Does Storage DRS work with Adaptive Queuing?

Many of you will be aware that Storage DRS uses Storage I/O Control (SIOC) for load balancing based on I/O metrics. However a statement in one of our white papers has raised a few questions recently with both our customers and partners. The statement is as follows:

“Queue depth throttling is not compatible with Storage DRS”. (pg.34) from  http://www.vmware.com/pdf/Perf_Best_Practices_vSphere5.5.pdf.

This assertion led many to believe that Storage DRS would not work well with Adaptive Queuing (AQ), another of VMware’s queue depth throttling mechanisms. However internally, many felt that this wasn’t a true statement, but some work was needed to verify that it would not cause any issues. This led to a number of tests being run with Storage DRS and both of our queue throttling features, SIOC and Adaptive Queuing. I am using this post to share those results.

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Adaptive Queueing vs. Storage I/O Control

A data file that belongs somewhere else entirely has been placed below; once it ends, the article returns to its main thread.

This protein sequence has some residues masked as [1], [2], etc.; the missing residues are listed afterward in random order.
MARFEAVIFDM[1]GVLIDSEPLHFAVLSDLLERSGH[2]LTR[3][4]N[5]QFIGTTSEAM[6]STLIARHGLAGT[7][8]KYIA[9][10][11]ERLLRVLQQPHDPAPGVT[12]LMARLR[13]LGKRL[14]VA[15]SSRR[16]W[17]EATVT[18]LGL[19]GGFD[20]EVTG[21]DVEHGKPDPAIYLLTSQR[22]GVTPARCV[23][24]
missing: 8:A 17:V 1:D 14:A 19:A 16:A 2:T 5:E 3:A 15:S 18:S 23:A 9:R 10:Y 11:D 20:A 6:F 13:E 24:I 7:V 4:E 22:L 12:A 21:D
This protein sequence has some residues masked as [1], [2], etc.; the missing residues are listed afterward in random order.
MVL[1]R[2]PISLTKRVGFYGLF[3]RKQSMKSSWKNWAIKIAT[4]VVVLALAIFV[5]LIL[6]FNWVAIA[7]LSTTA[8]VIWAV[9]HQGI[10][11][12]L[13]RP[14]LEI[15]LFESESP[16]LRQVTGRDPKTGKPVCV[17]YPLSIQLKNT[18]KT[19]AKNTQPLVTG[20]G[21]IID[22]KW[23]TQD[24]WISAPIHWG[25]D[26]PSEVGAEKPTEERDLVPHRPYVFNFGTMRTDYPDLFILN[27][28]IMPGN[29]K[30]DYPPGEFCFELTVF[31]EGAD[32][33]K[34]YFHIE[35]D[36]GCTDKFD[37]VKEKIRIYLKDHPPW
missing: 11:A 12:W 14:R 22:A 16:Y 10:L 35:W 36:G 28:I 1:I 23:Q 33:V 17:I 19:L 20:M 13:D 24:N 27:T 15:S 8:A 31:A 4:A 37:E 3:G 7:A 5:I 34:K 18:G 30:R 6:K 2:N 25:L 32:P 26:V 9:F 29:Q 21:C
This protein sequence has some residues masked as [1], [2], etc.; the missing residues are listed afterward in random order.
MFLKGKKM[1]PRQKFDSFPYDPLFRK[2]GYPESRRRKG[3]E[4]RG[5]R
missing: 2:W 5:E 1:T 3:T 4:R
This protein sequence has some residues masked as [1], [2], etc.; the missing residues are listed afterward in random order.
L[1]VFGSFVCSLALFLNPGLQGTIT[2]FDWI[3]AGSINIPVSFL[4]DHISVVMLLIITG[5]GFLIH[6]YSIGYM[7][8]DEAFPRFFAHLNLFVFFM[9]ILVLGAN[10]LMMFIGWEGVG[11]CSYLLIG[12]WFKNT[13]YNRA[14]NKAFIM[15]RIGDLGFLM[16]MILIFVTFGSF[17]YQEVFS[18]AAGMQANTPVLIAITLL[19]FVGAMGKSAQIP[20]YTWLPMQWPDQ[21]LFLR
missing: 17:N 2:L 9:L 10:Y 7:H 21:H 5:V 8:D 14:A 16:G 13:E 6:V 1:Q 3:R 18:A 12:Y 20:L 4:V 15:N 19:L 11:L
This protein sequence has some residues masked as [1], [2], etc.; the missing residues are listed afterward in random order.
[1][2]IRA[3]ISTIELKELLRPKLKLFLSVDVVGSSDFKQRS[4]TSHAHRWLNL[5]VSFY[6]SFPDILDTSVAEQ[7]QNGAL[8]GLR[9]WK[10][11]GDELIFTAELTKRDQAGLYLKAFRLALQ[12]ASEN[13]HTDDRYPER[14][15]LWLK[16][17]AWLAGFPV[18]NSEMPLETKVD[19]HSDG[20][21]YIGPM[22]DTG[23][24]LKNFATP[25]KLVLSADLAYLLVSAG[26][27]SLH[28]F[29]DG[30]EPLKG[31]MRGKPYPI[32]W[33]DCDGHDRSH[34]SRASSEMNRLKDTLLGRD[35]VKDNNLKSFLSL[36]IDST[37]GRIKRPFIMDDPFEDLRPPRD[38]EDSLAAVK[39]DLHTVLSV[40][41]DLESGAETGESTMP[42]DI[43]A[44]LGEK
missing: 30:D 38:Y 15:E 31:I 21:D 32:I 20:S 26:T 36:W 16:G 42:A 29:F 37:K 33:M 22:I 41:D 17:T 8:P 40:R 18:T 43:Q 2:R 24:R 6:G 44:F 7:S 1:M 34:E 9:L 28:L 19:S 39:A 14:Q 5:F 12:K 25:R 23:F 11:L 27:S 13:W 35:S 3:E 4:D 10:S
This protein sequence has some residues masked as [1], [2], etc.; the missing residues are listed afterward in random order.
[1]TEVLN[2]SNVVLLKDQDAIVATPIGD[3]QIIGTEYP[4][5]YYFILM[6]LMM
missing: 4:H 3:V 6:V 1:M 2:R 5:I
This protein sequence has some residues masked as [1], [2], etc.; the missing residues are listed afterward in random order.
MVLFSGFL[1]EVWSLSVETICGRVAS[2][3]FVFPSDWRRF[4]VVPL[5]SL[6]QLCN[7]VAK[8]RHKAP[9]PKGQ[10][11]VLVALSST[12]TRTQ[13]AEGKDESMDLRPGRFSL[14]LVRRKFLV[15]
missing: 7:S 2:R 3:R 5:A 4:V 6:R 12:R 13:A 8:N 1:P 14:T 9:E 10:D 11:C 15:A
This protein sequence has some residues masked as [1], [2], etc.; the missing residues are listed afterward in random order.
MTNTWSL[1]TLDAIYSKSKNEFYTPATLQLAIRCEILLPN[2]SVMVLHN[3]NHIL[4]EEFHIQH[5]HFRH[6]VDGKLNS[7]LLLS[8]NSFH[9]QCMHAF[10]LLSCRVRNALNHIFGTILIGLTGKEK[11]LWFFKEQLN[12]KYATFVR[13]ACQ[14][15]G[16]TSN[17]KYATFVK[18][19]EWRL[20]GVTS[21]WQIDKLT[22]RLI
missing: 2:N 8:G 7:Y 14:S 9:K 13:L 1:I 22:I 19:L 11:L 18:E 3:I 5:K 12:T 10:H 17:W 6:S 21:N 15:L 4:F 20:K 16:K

This post is to look at two different technologies available in vSphere to manage the queue depth on your ESXi host(s). A queue determines how many outstanding I/Os can be sent to a disk. In the case of vSphere environments, where many hosts can be doing I/O to the same shared disk device, it can be helpful to throttle the LUN queue depth from time to time when congestion arises. In this post, we will compare and contrast Adaptive Queues with Storage I/O Control (SIOC).

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Monitoring Storage I/O Control activity with new vSphere 5.1 counters

There was an interesting question posted recently around how you could monitor Storage I/O Control activity. Basically, how would one know if SIOC had kicked in and was actively throttling I/O queues? Well, in vSphere 5.1, there are some new performance counters that can help you with that.

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vSphere 5.1 Storage Enhancements – Part 8: Storage I/O Control

Storage I/O Control (SIOC) was initially introduced in vSphere 4.1 to provide I/O prioritization of virtual machines running on a cluster of ESXi hosts that had access to  shared storage.  It extended the familiar constructs of shares and limits, which existed for CPU and memory, to address storage utilization through a dynamic allocation of I/O queue slots across a cluster of ESXi servers. The purpose of SIOC is to address the ‘noisy neighbour’ problem, i.e. a low priority virtual machine impacting other higher priority virtual machines due to the nature of the application and its I/O running in that low priority VM.

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